Algren half expects to despise the Frenchie: the place is way too posh, she’s holding a copy of the Partisan Review, a magazine that Nelson dismisses as snobbish and pseudo-literary. Nevertheless, he’s intrigued by her deep blue eyes and agrees to show her Chicago’s slums.
Nelson wants to shock her, to teach her a lesson: the States are not just about Ivy League and country clubs; the other half of American can barely scratch a living and make their ends meet. Algren himself had spent a couple of weeks in prison, having stolen a typewriter.
Nevertheless, Simone is hungry for new experiences outside her safe, comfortable environment: she is not shocked by the strippers, the homeless, the petty criminals, the flop-houses (very cheap hotels with minimum services) Nelson shows her. And, frankly, she’s intrigued by him, intoxicated by all the vodka the two of them drank. To her, Chicago will always taste like vodka, smell like the Polish quarter, sound like Nelson’s voice describing her the South and New Orleans.
Nelson and Simone plan to spend the following day together exploring Chicago and getting to know each other, but the French consul spoils their sport, having organised a packed and tight schedule for Simone. Nevertheless, she hits Wabansia Street 1523 (Nelson’s address) to bid him farewell; he kisses her, and makes her promise to come back, because not seeing her anymore is simply not an option, and would hurt too much.
Nelson and Simone will write letters to each other for almost twenty years, till 1964. She comes back to the States more than once, he goes to see her in Paris. The two of them manage a sort of honeymoon in 1948 – brusquely interrupted by Sartre, who claims his muse back. They meet up after more than eight months and travel to Mexico, obsessed by the desire to light once again the Wabansia fire. To do so, they play a sort of literary game: each evening, they write in a diary their version of the day – almost a “truth or dare” game.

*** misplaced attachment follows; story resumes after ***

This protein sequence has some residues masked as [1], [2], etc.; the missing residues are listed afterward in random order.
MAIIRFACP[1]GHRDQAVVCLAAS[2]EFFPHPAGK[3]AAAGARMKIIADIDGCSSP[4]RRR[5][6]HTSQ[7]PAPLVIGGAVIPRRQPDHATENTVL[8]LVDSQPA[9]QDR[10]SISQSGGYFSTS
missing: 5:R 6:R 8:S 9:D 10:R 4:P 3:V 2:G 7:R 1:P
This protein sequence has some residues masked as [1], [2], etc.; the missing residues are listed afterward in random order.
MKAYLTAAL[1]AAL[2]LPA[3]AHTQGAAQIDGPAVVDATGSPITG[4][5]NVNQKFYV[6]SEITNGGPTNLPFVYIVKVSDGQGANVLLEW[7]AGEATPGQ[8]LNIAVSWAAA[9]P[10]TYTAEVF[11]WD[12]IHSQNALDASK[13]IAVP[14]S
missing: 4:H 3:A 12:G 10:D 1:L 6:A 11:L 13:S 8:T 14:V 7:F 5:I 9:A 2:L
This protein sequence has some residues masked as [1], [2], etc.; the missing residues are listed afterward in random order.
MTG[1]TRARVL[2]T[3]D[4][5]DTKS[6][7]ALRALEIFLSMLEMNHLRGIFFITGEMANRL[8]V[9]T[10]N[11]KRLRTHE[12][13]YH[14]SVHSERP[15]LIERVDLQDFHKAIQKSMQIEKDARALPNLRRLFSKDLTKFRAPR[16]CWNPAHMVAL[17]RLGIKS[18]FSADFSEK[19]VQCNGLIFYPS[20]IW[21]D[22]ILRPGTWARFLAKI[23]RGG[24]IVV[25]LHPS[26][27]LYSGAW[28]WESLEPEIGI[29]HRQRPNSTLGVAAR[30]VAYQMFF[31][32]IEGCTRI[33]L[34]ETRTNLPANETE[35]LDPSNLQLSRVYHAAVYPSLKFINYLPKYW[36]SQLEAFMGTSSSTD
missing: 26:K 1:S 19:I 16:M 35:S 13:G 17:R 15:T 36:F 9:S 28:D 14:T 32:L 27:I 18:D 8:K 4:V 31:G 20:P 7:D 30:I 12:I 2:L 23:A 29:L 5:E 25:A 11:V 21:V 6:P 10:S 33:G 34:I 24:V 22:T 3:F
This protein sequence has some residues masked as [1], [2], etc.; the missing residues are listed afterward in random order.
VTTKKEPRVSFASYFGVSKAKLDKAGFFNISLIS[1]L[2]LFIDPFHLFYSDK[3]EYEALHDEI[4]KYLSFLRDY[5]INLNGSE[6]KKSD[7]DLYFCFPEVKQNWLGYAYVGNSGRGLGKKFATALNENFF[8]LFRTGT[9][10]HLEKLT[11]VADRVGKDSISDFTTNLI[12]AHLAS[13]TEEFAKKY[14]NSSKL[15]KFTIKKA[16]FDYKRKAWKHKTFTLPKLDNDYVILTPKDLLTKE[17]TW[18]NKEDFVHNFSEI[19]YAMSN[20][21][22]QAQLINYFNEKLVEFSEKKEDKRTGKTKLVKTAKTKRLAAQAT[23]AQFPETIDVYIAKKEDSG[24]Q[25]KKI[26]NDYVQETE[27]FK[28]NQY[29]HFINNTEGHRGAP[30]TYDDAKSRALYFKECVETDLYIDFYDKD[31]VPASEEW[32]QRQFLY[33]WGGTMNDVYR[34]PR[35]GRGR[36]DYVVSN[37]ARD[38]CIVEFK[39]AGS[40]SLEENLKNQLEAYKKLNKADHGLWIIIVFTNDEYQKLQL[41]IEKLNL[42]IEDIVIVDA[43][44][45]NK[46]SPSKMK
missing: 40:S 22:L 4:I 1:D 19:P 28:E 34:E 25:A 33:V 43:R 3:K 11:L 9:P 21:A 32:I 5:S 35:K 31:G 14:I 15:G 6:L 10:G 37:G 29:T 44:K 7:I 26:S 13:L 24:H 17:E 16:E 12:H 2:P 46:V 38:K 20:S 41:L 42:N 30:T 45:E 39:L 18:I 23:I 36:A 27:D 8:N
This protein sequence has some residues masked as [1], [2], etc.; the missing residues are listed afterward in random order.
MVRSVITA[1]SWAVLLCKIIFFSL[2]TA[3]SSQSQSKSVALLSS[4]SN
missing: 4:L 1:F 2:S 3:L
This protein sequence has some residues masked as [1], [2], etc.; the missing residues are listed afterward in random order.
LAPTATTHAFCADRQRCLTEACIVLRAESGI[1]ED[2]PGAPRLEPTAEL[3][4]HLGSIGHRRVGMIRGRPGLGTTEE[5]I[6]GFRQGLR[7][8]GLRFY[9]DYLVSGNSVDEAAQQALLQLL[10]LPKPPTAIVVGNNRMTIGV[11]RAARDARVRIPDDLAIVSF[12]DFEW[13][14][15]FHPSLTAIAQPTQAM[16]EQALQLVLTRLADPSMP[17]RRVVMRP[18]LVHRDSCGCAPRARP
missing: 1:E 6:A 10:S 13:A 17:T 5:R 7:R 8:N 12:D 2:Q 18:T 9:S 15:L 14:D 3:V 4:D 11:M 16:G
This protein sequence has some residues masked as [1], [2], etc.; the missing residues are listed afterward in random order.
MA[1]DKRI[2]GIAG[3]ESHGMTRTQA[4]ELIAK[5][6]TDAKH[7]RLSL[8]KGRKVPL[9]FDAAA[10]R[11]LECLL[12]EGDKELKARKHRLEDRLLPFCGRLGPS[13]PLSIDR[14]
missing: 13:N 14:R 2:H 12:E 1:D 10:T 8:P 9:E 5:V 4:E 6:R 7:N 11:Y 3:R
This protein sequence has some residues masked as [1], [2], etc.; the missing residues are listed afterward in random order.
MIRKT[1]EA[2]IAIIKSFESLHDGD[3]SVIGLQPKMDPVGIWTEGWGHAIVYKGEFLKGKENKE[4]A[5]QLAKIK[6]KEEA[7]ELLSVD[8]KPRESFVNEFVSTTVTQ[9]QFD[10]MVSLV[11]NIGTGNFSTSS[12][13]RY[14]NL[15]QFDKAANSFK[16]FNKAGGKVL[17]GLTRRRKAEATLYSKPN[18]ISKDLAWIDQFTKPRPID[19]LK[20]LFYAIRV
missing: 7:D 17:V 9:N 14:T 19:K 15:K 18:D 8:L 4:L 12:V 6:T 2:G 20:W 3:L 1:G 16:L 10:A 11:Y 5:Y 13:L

Simone call Nelson “her beloved husband” and claims he has helped her to grow up and become a woman by discovering her body and needs. He gives her the biggest gift: the truth, always, and a silver ring, with which she will be buried. However, love is to Simone an abstract ideal, a literary game, feeding absences with words and letters. For Nelson, love is an easy game to play: man meets woman, man sleeps with woman, man marries woman, children are born. As simple as that.
The two of them are crazy about each other. It is very likely that they loved each other all their lives.